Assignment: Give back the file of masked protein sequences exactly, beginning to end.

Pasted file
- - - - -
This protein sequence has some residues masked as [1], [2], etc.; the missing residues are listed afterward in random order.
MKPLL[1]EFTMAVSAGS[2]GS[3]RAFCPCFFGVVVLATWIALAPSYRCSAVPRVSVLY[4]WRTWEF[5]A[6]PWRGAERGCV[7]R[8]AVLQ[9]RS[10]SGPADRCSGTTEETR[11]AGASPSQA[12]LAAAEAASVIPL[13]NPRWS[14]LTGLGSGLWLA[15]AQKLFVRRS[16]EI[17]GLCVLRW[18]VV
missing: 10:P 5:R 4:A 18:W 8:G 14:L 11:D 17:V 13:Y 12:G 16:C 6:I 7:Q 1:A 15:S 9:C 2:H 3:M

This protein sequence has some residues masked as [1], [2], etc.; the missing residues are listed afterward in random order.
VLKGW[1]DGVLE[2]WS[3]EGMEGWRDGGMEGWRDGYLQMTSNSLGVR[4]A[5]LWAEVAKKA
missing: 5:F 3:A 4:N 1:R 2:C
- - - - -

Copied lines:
This protein sequence has some residues masked as [1], [2], etc.; the missing residues are listed afterward in random order.
MKPLL[1]EFTMAVSAGS[2]GS[3]RAFCPCFFGVVVLATWIALAPSYRCSAVPRVSVLY[4]WRTWEF[5]A[6]PWRGAERGCV[7]R[8]AVLQ[9]RS[10]SGPADRCSGTTEETR[11]AGASPSQA[12]LAAAEAASVIPL[13]NPRWS[14]LTGLGSGLWLA[15]AQKLFVRRS[16]EI[17]GLCVLRW[18]VV
missing: 10:P 5:R 4:A 18:W 8:G 14:L 11:D 17:V 13:Y 12:G 16:C 6:I 7:Q 1:A 15:S 9:C 2:H 3:M

This protein sequence has some residues masked as [1], [2], etc.; the missing residues are listed afterward in random order.
VLKGW[1]DGVLE[2]WS[3]EGMEGWRDGGMEGWRDGYLQMTSNSLGVR[4]A[5]LWAEVAKKA
missing: 5:F 3:A 4:N 1:R 2:C